Here there is a famous painting be Jozef Brandt describing the swim of Polish horses across the sea (some 500 meters) onto the island of Als in December of  1658.  And below Juliusz Kossak's vision of that freezing swim

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Sunday, January 13, 2013

Wacław Pawliszczak - painter of horses - II


Salve,
continuing from several days ago, I have found more images by our turn of XX century equine artist Wacław Pawliszczak in the ancient (ceased in 1939) ''Tygodnik Illustrowany'' along with an article devoted to the artist and his art, written several years before his death.

here the article in Polish


.. these are paintings or drawings of paintings by the artist where horses were part of the subject depicted, mostly Orientalist in character. Unfortunately they are not in color, so we are deprived of his wonderful palette.

XVII century cavalry (Western) charge
Tatar prisoner

Arabian Nights-like story illustrations




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the image below is a drawing of his painting showing Maria Aurora von Königsmarck, mistress to king of Poland Augustus the Strong and mother of Maurice de Saxe, meeting king of Sweden Charles XII in his camp during his invasion of Poland. Note the Janissary porters, a Polish Royal guard unit that had been started by king Jan Sobieski out of his Turkish Janissary prisoners, the Turkish soldiers were eventually replaced by the Polish ones dressed like Janissaries.

..  and here king Augustus the Strong, who was our great Saxon calamity.

.. A bridge toll :)

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above image is of the Vienna victor - king Jan Sobieski entering liberated Vienna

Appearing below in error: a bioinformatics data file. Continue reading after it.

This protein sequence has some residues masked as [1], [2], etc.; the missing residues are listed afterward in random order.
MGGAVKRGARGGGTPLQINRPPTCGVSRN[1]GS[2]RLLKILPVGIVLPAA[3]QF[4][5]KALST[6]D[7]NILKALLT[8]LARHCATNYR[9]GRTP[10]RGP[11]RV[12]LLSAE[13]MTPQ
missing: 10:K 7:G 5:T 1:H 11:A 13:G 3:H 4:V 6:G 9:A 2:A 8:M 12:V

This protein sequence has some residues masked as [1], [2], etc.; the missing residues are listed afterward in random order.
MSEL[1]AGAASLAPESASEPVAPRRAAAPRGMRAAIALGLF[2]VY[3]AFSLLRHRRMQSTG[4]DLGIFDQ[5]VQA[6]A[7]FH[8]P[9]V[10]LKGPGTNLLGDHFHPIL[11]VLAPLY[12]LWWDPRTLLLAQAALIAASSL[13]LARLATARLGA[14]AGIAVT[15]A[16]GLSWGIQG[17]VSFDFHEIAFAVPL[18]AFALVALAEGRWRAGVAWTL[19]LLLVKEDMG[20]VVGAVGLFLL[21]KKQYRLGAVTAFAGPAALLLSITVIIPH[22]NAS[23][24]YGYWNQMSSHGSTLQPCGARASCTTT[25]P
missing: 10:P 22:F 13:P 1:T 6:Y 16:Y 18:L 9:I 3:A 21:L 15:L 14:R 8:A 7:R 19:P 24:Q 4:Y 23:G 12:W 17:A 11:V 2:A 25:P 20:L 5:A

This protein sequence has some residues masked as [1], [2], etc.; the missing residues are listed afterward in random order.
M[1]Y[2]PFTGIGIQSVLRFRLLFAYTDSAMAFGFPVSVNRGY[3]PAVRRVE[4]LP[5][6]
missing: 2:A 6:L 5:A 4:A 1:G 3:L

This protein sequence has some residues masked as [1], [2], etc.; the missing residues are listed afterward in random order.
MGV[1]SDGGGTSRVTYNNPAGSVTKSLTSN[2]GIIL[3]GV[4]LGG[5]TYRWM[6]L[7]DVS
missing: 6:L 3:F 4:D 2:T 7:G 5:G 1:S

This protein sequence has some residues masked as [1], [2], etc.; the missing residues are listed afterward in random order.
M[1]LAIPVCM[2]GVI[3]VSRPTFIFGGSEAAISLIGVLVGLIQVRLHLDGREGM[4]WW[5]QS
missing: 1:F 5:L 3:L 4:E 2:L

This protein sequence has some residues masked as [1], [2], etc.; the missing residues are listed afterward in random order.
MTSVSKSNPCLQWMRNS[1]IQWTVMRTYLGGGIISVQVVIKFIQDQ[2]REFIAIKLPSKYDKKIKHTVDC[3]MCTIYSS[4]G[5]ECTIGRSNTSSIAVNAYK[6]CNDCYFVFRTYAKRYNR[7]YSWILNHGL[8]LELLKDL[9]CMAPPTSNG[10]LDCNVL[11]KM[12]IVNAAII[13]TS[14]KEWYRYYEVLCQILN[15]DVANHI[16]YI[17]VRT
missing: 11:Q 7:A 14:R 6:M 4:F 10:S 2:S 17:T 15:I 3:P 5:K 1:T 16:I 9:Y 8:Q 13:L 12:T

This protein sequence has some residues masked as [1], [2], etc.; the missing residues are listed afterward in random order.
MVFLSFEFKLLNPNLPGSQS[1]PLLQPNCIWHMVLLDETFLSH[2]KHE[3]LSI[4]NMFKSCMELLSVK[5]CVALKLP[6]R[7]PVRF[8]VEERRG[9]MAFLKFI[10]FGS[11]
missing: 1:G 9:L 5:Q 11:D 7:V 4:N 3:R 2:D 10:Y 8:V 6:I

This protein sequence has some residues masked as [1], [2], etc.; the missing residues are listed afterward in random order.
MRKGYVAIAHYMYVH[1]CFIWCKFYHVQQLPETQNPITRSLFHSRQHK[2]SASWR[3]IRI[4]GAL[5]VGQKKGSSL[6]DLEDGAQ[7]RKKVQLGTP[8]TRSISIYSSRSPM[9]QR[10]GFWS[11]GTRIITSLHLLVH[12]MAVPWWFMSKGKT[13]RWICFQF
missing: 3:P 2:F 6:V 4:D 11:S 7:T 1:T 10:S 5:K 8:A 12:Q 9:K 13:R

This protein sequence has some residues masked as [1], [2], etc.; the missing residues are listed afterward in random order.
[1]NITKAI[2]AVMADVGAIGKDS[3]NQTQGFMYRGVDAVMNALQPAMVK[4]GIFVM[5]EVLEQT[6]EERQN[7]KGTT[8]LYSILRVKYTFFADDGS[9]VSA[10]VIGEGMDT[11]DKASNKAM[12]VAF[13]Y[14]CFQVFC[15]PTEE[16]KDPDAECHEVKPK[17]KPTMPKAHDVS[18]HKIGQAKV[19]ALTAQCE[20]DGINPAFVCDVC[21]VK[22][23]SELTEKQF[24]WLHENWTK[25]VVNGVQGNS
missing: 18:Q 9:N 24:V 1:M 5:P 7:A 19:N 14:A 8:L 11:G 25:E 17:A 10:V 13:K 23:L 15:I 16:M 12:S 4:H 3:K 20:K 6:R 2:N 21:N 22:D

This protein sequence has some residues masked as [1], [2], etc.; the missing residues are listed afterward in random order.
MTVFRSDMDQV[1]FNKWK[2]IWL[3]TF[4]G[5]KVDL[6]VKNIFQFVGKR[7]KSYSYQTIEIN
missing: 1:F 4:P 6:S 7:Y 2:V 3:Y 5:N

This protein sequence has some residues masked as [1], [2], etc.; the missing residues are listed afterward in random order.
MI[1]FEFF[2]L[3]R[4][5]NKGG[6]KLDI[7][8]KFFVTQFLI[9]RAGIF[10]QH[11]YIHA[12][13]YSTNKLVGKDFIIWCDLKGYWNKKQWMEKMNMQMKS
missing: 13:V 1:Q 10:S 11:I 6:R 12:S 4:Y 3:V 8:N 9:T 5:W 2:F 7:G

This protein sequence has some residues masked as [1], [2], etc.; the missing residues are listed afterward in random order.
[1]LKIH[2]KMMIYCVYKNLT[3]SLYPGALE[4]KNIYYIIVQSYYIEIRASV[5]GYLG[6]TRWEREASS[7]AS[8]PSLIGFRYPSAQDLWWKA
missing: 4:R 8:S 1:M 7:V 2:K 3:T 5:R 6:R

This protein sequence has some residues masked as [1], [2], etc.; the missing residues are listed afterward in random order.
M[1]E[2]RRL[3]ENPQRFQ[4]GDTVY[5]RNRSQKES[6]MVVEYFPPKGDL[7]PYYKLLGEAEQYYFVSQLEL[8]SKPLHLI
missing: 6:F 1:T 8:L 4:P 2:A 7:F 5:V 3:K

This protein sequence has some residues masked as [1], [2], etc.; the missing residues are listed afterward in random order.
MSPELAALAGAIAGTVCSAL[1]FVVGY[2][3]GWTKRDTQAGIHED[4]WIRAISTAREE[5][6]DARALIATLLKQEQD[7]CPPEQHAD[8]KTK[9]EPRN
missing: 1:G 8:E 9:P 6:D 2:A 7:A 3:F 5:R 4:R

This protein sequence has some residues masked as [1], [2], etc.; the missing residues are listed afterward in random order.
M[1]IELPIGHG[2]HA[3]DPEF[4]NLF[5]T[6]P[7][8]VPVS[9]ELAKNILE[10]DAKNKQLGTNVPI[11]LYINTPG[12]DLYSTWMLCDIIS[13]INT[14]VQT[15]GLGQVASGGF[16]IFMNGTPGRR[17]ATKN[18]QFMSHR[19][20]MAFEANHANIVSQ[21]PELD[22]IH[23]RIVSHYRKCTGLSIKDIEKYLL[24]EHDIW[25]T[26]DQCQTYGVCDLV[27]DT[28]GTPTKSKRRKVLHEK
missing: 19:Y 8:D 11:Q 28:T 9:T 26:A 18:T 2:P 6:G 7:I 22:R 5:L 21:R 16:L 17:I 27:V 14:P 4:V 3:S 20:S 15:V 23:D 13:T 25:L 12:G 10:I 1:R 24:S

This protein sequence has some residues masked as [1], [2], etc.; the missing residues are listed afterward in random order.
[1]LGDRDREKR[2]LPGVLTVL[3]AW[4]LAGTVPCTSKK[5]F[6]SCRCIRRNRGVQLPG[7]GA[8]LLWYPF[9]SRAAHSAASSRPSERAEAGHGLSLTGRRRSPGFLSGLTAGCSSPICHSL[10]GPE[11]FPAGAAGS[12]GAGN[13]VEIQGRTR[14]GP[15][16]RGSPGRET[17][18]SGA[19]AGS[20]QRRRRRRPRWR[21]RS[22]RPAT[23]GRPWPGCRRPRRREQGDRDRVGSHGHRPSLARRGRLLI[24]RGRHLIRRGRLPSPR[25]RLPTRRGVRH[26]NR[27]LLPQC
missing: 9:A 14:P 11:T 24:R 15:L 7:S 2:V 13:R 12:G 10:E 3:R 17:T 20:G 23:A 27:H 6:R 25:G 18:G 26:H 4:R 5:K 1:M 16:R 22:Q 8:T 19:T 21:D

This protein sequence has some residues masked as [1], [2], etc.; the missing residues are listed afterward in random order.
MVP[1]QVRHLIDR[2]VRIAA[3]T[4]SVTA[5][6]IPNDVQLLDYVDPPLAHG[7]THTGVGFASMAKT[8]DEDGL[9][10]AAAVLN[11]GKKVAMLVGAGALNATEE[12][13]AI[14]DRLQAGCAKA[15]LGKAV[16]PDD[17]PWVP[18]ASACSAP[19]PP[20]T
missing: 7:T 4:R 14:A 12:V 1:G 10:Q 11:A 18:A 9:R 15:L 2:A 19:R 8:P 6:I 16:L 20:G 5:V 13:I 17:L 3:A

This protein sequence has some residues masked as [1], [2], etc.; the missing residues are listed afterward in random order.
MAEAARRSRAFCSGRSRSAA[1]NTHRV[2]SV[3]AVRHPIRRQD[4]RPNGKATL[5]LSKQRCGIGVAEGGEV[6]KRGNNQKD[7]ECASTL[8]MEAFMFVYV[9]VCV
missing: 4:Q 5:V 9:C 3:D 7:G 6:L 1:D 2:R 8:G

Friday, January 11, 2013

Wacław Pawliszczak - painter of horses - I


Salve,
 in the past I brought to your attention the paintings of Wacław Pawliszak, a genre painter whose life was prematurely terminated by Xavery Dunikowski.


Well, I found some more images by this talented artist and would like to share them with you all.
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Winged hussar in rather more that full panoply but with a short lance and without pistols and koncerz standing guard, perhaps in the royal city of Lwow.
Three paintings showing Tatars
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Review of Hussaria banners before the king  and hetman , with our fortress Kamieniec Podolski in the background
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Ottoman Turkish cavalry charge

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                                                                  Return with a bride
Polish-Lithuanian king Zygmunt III Vasa
Polish-Lithuanian king Wladyslaw IV Vasa
Polish Lithuanian king Michal Korybut Wisniowiecki, son of the famous kniaz (prince) Jarema Wisniowiecki
Polish-Lithuanian king Jan Kazimierz Vasa
Turkish cavalryman 

War Trumpets - Polish horsemen XVI-XVII century
.. Hussaria

sketches after Dolla Bella famous drawings of Polish ambassador Lubomirski entry into Rome from 1630s

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his last drawing of Warsaw firemen squad for ''Tygodnik Iliustrowany'' (the Weekly Illustrated'' published between 1859-1939) - from Warsaw, 1905

And a sort of eulogy written after his funeral, in Polish, with his photo in the center, published by Tygodnik Ilustrowany nr 28 on January 15, 1905.

  enjoy :)

Thursday, January 10, 2013

Quick sketch of a horsearcher

Salve,
 a quick sketch of an Eurasian steppe horse archer, done on this nice cold winter day

Provenance - well, definitely the Parthian and Sassanian iconography, with some Sarmatian influence

Tuesday, January 8, 2013

New Year Salve,



 Salve friends,
 having emerged from the gluttony of Holidays feasting into the quite warm January of this brand New Year 2013 I can state this blog will continue, although I was slow with writing the entries last year and most likely this trend will persist this year as well.

My fellow blogger Kadrinazi decided to dedicate himself to his new pursuits, i.e.,  book writing, thus quitting blogging for now, and   his readers  have lamented his decision to stop blogging writing their comments to his last post -   Kadrinazi . Well, as the Lakotas learned in 1876 - nothing lasts forever, but since this is all digital so  there is nothing that cannot be undone as long as Internet exists.

    I must add that I always find it irksome the idea that the each New Year starts during the winter gloomy months (for us, in the Northern Hemisphere). I much rather prefer the older tradition of starting the New Year in March, during the Spring Equinox, when the winter is finally over. Perhaps one day we, the Earthlings, will go back to the older tradition.

Until then I wish you all a healthy and productive 2013.